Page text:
The villain in this story deserves a chance to win

February 04, 1994|By MIKE ROYKO

In my business, people are expected to take firm positions on public issues and not sit around wringing our hands and being wishy-washy.

But I have to admit that I have never bounced from one side to the other as often as I have in the case of Tonya Harding, the ice skater.

When the story first came out that her bodyguard and two other yahoos had plotted the attack on rival Nancy Kerrigan, my harsh response was: "That's it -- it is a disgrace and she should be barred from competing in the Olympics."

But then I remembered the basic principle of law and fairness -- we are all innocent until proven guilty. And I quickly reversed myself and said, "Let her skate."

Then her live-in ex-husband admitted that he had been part of the plot, and I became stern and said: "If he knew about it, she had to know about it. Cast her into the darkness."

But when she pleaded ignorance, I quickly reconsidered. There are many things husbands do that wives don't know about. Thousands of bartenders will attest to that.

So I decided that she should be given the benefit of the doubt. Just because her husband is a creep doesn't mean that she is a creepette. "Let her have the chance for the glory she has worked so hard to attain since she was a mere tyke," I said.

But in a twinkling her ex-husband established that he is both sleazy and lacking chivalry when he said she knew what was going on right from the beginning.

And this forced Tonya to admit that, yes, after Kerrigan was whacked in the leg, she knew that her crowd had done it.

"That," I said, "finally clinched it. If she knew and didn't say anything, lying to the cops and the cameras, she was unworthy and should be banished."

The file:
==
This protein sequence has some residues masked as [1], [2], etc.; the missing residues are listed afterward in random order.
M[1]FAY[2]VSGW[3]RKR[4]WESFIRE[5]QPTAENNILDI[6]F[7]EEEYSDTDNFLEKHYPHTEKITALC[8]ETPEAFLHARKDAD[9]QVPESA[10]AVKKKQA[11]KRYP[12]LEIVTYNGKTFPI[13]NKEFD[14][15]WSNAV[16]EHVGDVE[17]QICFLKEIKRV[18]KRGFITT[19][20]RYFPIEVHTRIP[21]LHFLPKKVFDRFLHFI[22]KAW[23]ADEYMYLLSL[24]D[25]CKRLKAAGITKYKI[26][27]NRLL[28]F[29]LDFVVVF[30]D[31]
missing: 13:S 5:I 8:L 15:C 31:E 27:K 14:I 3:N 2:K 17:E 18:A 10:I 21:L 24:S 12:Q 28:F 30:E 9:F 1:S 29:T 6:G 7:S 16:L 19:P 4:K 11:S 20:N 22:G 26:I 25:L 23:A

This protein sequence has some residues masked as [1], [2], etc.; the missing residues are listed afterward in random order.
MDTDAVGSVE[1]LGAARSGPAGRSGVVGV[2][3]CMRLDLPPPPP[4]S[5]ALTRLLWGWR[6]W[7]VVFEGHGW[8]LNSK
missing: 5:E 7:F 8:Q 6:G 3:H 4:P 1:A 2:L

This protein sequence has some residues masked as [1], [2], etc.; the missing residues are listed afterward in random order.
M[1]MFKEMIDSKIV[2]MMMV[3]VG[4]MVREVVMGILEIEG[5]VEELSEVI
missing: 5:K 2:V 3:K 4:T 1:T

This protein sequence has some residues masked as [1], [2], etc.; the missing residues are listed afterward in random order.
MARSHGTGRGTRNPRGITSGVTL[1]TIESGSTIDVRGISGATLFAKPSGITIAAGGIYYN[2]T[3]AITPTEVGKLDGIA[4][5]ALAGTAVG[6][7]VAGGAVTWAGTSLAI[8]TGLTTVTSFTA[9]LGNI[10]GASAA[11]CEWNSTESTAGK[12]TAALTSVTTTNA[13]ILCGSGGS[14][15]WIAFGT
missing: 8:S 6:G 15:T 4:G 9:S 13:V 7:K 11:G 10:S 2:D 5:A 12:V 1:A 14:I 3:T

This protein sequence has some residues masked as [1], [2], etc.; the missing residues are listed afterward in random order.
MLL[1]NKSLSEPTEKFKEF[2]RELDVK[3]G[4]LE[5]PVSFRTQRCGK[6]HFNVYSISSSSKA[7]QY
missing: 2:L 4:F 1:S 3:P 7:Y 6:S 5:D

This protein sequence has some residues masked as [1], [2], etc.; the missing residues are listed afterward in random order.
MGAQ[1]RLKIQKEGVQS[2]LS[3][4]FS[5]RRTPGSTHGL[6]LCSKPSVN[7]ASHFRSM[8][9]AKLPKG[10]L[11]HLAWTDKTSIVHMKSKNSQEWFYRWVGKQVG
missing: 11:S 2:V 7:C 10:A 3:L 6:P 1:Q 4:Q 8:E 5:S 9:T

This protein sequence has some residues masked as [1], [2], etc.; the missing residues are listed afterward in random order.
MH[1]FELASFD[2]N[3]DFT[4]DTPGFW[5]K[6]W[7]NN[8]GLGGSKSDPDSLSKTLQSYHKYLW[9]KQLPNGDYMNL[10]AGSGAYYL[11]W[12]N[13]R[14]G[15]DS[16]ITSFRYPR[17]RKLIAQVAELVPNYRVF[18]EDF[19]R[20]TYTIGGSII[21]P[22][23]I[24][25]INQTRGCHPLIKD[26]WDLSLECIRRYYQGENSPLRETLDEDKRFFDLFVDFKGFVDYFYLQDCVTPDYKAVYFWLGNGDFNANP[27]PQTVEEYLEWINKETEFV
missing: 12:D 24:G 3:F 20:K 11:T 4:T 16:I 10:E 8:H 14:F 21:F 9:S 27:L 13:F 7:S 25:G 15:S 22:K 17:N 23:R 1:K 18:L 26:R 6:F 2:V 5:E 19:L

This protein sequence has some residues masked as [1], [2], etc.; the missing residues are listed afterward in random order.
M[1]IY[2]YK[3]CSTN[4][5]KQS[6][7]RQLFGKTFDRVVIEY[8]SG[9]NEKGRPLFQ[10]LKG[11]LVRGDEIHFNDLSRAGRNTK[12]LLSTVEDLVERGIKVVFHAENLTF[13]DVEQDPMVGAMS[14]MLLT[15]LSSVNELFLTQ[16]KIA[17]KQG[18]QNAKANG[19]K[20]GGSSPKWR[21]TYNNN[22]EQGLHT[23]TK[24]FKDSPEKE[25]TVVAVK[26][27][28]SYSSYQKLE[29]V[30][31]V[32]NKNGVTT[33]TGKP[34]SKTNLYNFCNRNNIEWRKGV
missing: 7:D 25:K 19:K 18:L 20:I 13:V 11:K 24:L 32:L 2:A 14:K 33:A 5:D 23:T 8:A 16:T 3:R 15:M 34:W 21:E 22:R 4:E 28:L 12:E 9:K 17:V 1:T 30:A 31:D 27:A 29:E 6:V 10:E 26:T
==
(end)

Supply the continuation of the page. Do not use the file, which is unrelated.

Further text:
But then I remembered her sad, deprived childhood. A mean, self-centered mother, who seemed to be trying to make the Guinness Book of World Records for most husbands. Kind of a weak father. Living in dumps. A creepy half-brother. A struggle for survival since she was a tot. And somehow having the spunk not only to overcome her bleak surroundings but also to achieve great heights as an athlete.

The part of my brain that harbors latent social worker instincts said: "She was the victim of the evil actions of others. We must take her entire life's experience into consideration: the lack of maternal love, the domination of a manipulative husband, the hunger to rise from Dickensian squalor and to be somebody. Can we not forgive? Yes! So let her skate."

But then I thought: "Wait a minute. She's an adult. All she had to do was go to her coach, who was good, kind and wise, and say: 'Holy cow, coach, you know what that bozo ex-husband of mine did?' The coach would have surely said: 'We blow the whistle.' But she didn't. She just kept lying."

Forget it. I wouldn't let her skate in my ice-clogged driveway.

And that was my final position.

For about half a day. Then I heard a learned woman on the radio talk about how Tonya was a classic female victim of male domination. Yes, it was true. Her husband, a sneaky male person. The bloated bodyguard, a male hulk. The Neanderthal who whacked Kerrigan's knee, a male thug. The getaway driver, another of the bestial male persuasion.

Was I so lacking in sensitivity that I could not recognize a muddled little female who was nothing more than a prisoner of loutish male clods?

So let the kid strap on the blades and do her triple klutz, or whatever those twirls are.

And that became my final position.

For maybe an hour. Then I remembered that this was not some young Mary Tyler Moore we are talking about. Tonya has been around the block more than once. What we have here is a female Dead End Kid. If she were a man, she'd be a world-class barroom brawler or maybe a tattooed arm-wrestling champ.

She admits she knew about the attack after the fact, and my hunch is that she knew about it in the planning stage.

That has brought me to my final position, which I will not change.

And that is to let her skate in the Olympics.

Like everything else today -- politics, crime, news and the lifestyle of anybody besides hermits -- the Olympics are show biz. What could be better show biz than the really mean and nasty girl competing against the really sweet and good girl?

Most of us don't know a triple klutz from a double putz. Most men who watch figure skating are far more interested in perky buns.

But this time we'll be staring at the TV as a rare drama unfolds: goodness and honesty being challenged by the forces of darkness and sleaze.

Even if neither wins a gold medal, or any medal, it will still be the highlight of the Olympics.

And if it happens and the judging is legit, I know who will come out the winner.

My money will be on Tonya.

Why should ice skating be any different from just about everything else in the world?

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